Even though 1 February was supposed to be Budget 2021 day, one of the biggest stories of the day was the blocking of over 250 Twitter accounts that have been covering the farmers’ protests and have been critical of the Centre, including those of The Caravan, and the Kisan Ekta Morcha.

The accounts were ‘withheld because of a legal demand’ from the Ministry of Electronics and Information Technology, and remained unavailable in India for most of the day. They were subsequently restored by Twitter, which pushed back against the block in discussions with the government at a meeting on 1 February.

2 FEBRUARY:

Following Twitter’s restoration of the accounts, the IT Ministry issued a notice to the platform on Tuesday, 2 February, for ‘non-compliance of directions’ issued under Section 69A of the IT Act with regard to orders for removal of accounts related to the hashtag ‘farmer genocide’.

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3 FEBRUARY:

Incensed by the restoration of these accounts, on 3 February, in a sternly-worded letter MeitY informed Twitter once again, “It may be noted that as per Indian law, with which Twitter is bound to comply, Twitter is an ‘intermediary’ as defined under Section 2[1][w] of the Information Technology Act.” It also warned the social media platform of legal consequences for not complying.

On 3 February, Jack Dorsey liked two tweets by Washington Post reporter Karen Attiah — one stating that ‘Rihanna has the Indian government shook’ and another asking for a ‘Twitter emoji for the farmers’ protest. Both tweets used the hashtag #FarmersProtest.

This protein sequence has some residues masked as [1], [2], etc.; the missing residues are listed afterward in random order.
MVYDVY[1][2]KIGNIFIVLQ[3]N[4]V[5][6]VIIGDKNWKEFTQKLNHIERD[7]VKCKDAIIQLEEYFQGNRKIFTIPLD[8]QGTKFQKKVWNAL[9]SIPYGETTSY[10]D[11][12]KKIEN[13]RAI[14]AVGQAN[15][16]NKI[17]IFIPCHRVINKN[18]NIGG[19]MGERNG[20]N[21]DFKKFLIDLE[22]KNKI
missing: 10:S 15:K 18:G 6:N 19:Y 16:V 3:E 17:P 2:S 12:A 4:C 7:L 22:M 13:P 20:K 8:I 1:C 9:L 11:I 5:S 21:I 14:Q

4 FEBRUARY:

On Thursday, February 4, MeitY had shared a flagged list of 1,178 ‘Pak-based’ as well as ‘Khalistani’ accounts, operating from outside India for allegedly threatening public order amid the national outrage against the farm bills.

However, Twitter had pushed back against the takedown and said it was examining the orders.

On the same day, in yet another significant move, Twitter deleted two tweets by actor Kangana Ranaut on 4 February for violating the platform’s rules of inciting violence and refering to farmers as terrorists. Ranaut is known to be close to the ruling establishment.

6 FEBRUARY:

Twitter’s head of public policy and government partnerships, Mahima Kaul stepped down from her post, the social media platform confirmed on Saturday, 6 February. Kaul said she has stepped down from her role in the firm to take some time off, The Hindustan Times reported. It is not clear whether the resignation was related to the ongoing controversy.